KIDNAPPERS dumped the body of Spanish football boss Angel Maria Villar’s niece in a stream with her hands and legs bound and a bag over her head, it emerged today.
Spain’s Foreign Minister Jose Manuel Garcia-Margallo confirmed late on Monday that Maria Villar, 36, had been murdered in Mexico despite the payment of a ransom demand.
He said her body had been found in Toluca a short drive from Mexico City where she lived and worked for computer giant IBM.
The State of Mexico’s Deputy Prosecutor revealed today she was snatched after taking an unlicensed taxi near her workplace on Tuesday last week.
A post-mortem examination revealed she had died the following day after suffocating because of the bag that had been placed over her head.
German Garcia said her body was found two days after she was snatched in a stream near a village called Mirasol in the municipality of Santiago Tianguistenco close to the central Mexican city of Toluca.
Investigators only learned Maria, who was married and had been living in Mexico for just over three years, was the victim of a kidnap when her husband and a cousin identified her body at a local morgue.
Mr Garcia said: “We launched a murder inquiry because we didn’t know she had been kidnapped, although there was evidence, like the chains and the handcuffs, pointing towards that possibility.”
Maria’s body was due to be returned to her family later today.
News of the kidnap was kept secret after it occurred but friends and well-wishers launched a social media campaign for information.
One message said: “A friend has been missing since 9pm yesterday, when she called her husband to say she was on her way home.
“She took a taxi from the neighbourhood of Patio de Santa Fe to Polanco.
“Please help by sharing her photo. Her name is Maria Villar. She is Spanish but lives in Mexico City. Many thanks.”
The revelation of Mrs Villar’s kidnap came just days after her uncle, Spanish Football Federation president since 1988 and a former Athletic Bilbao and Spain midfielder, withdrew from the UEFA presidential election.
Villar was considered one of the front-runners to succeed the former UEFA boss Michel Platini before he dropped out of the presidential race in a surprise move on September 6.
Aleksander Ceferin, a Slovenian lawyer, beat rival Michael van Praag to become the new head of European football’s governing body last week.
Spain’s Foreign Minister, confirming the news of her death late last night from New York during an interview with Spanish radio station Onda Cero, said: “I found out this morning my time and it’s caused me enormous sorrow and upset.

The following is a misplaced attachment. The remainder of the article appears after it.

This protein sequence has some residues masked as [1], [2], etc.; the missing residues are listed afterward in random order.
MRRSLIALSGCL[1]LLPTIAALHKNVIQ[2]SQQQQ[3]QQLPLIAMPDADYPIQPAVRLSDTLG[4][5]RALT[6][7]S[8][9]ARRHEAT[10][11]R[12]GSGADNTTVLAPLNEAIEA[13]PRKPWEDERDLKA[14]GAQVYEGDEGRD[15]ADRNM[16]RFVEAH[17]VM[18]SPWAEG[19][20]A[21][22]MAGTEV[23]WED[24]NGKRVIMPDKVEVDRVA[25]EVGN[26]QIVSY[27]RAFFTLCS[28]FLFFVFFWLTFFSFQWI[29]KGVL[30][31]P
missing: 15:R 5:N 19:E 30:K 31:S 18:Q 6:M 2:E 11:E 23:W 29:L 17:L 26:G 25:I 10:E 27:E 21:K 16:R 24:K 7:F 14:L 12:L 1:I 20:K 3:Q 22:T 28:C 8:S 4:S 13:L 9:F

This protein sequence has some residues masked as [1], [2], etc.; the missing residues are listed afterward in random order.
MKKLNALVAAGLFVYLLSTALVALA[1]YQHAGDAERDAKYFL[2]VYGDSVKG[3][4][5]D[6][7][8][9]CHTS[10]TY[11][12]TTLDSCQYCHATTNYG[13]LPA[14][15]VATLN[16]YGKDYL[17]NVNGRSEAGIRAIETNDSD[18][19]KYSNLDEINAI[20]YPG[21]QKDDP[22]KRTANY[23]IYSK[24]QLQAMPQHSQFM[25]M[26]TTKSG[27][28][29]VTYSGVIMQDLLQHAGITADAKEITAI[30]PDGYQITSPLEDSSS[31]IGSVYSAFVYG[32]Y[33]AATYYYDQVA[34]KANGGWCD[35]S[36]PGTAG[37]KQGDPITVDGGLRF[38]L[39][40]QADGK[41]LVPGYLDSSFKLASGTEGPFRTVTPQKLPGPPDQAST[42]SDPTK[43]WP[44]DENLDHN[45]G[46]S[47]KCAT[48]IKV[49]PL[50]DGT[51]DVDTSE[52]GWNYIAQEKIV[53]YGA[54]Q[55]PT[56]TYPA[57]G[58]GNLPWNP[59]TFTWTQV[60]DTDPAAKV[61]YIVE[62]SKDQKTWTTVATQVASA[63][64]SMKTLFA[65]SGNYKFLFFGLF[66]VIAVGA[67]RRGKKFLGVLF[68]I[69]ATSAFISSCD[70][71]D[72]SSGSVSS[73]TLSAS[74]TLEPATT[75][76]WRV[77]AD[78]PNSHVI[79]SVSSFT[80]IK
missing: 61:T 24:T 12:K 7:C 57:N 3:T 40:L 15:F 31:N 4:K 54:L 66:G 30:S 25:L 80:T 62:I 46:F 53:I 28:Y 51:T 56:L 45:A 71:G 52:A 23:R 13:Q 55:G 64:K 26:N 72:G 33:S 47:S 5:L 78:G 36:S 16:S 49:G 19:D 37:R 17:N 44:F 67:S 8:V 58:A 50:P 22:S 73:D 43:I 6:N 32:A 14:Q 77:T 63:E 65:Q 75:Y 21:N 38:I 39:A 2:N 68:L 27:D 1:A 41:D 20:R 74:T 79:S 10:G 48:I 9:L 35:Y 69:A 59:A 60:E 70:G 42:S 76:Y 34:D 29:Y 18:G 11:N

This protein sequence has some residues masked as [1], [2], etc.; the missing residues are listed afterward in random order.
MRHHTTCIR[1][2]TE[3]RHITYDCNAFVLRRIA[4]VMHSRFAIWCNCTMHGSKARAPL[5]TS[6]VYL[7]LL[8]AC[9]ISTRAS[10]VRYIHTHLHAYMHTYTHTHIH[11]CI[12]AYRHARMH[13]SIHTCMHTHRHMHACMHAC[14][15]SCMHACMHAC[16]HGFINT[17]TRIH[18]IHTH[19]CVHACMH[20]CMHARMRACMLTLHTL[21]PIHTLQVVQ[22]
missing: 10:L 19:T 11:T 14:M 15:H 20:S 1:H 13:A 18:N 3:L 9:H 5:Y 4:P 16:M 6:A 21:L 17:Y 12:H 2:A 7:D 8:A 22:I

“We were sure that sooner or later she would appear safe and sound”
Spain’s Foreign Minister Jose Manuel Garcia-Margallo
“I spoke from the start with her uncle and we thought we were able to solve this easily because of the information we had and it’s not been the case.
“This kidnap happened on the night of Tuesday September 13.
“The kidnappers visited several cashpoints that night and called her family the following day and the family contacted us.
“From that moment an attache from our Interior Ministry contacted the police anti-kidnapping group in Mexico City.
“Her cousin subsequently flew to Mexico with two Spanish national police to try to resolve the issue with her husband.
“The ransom demand had been paid, albeit an amount below what was being asked for, and we were sure that sooner or later she would appear safe and sound.
“Unfortunately this has not been the case.
“The husband and cousin have been visiting several funeral parlours and the body has appeared in Toluca.
“I’ve just spoken to our Ambassador in Mexico who has just arrived in Toluca to help the family.
“It’s a very sad piece of news and totally unexpected.”
The captors are reported to have demanded a ransom of 9,000 Euros (£7,715).
Aparecida Schunk, Formula One boss Bernie Ecclestone’s mother-in-law, was kidnapped from her home in the Brazilian city of Sao Paulo in July.
The captors initially demanded £28million in ransom for her release but police later found her in a property west of the city tied up but unharmed.
Mr Ecclestone revealed afterwards he “never intended” to pay the ransom, joking: “All my friends know I wouldn’t pay a penny for a mother-in-law. Although I’d say she’s a good mother-in-law.”
In May former Olympiakos striker Alan Pulido was taken hostage in Ciudad Victoria, the capital city of Tamaulipas as he left a party. He later managed to escape.